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International Division Over Aid to Israel-Palestine

Civilians in Gaza are in need of essential supplies. Who will provide this aid, and how will it get to the region?

Call for Humanity written on a wall.
Art and writings on a wall in Bethlehem, between Palestine West Bank and Israel. Credit: Shutterstock/graceenee

The Israel-Palestine conflict has sparked intense international discourse after the Palestinian militant group Hamas assaulted and infiltrated Israeli communities on October 7. 

Hamas is holding Israeli civilians hostage and at least 1,400 Israelis have been killed. The Israel military launched air and artillery strikes, killing more than 3,700 Palestinians in response. 

Currently, Israel has placed a blockade of essentials such as food and fuel to Gaza. 

History of the Region

After the defeat of the Ottoman Empire in 1918, Britain controlled the area known as Palestine. At the time, the area was majority Arab but had a Jewish minority among other ethnic groups.

Tension between the Arab and Jewish populations intensified when the UK helped establish a “national home” in Palestine for Jewish people in 1948.

Both Palestinian Arabs and the Jewish people see Palestine as their ancestral home.

Today, questions remain unanswered over what should happen to Palestinian refugees, the potential removal of Jewish settlements in the West Bank, a shared Jerusalem, and, most notably––the creation of a Palestine state alongside Israel.

Foreign Aid

As mass violence plagues the region, civilians are in need of international aid and assistance.

Some foreign governments such as the United States have been quick to respond to the violence. The U.S. released multiple statements in support of Israel in addition to sending aid and bolstering military presence in the region.

Both U.S. President Joe Biden and U.K. Prime Minister Rishi Sunak, visited Israel to show their support and highlighted de-escalation. 

The European Union, however, struggles to form a clear, succinct message regarding sending aid to Israel or Palestine.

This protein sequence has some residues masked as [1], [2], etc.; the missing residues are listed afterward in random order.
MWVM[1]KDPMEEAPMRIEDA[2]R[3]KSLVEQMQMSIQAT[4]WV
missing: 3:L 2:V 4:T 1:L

In early October, a European Union commissioner announced that the EU was immediately suspending developmental aid for Palestine. Five hours after the announcement, the commission said there wouldn’t be a suspension and that any aid provided is not in support of Hamas. 

More than 70 European Parliament members asked for commissioner Olivér Várhelyi, who announced the misleading suspension announcement, to resign.

During discussions on funding, Spain has advocated for Palestinian aid and emphasized that Palestinians shouldn’t be confused with Hamas. 

Additionally, some left-wing Spanish politicians publicly accused Israel of the genocide of Palestinians, igniting tension between Israel and Spain.

For example, Spain’s social rights minister, Ione Belarra, criticized Israel’s Prime Minister Benjamin Netanyahu on Twitter.

Israel also accused some Spanish ministers of siding with Hamas, an accusation which Spain rejected. 

The only United Kingdom country to provide aid to Palestine so far is Scotland.

The Scottish government announced that Scotland will provide £500,000 to the United Nations Relief and Works Agency (UNRWA) toward the ongoing escalation in the Gaza Strip. The program will provide access to clean water, food and shelter in Gaza, and supplies for Palestinian refugees. 

Other EU member states such as Austria and Germany have announced the end of funding to Palestinian territories. 

However, last week, the EU launched a Humanitarian Air Bridge operation that will attempt to bring aid to Gaza.

The operation consists of a series of flights to Egypt carrying lifesaving supplies from UNICEF such as shelter items, medicines, and hygiene kits to eventually reach Gaza.

Aid Blockade 

Netanyahu stated that Israel will not prevent humanitarian assistance as long as it is only essential supplies that do not reach Hamas. 

However, Israel imposed a blockade that prevents any movement through the Rafah Crossing, the sole link connecting Gaza to the world. Aid can only enter Gaza through this crossing. By blocking the Rafah Crossing, Israel has isolated Gaza from assistance and the world.

Trucks with supplies are currently separated from the two million civilians awaiting these essentials. Aid organizers were told the blockade would open this weekend.

Written By

I'm Jessica Walker and I'm a senior at the University of North Carolina at Chapel Hill majoring in journalism and international relations. Along with writing and reporting, I'm also interested in foreign affairs and politics. I love traveling, reading good books, and watching and playing tennis.

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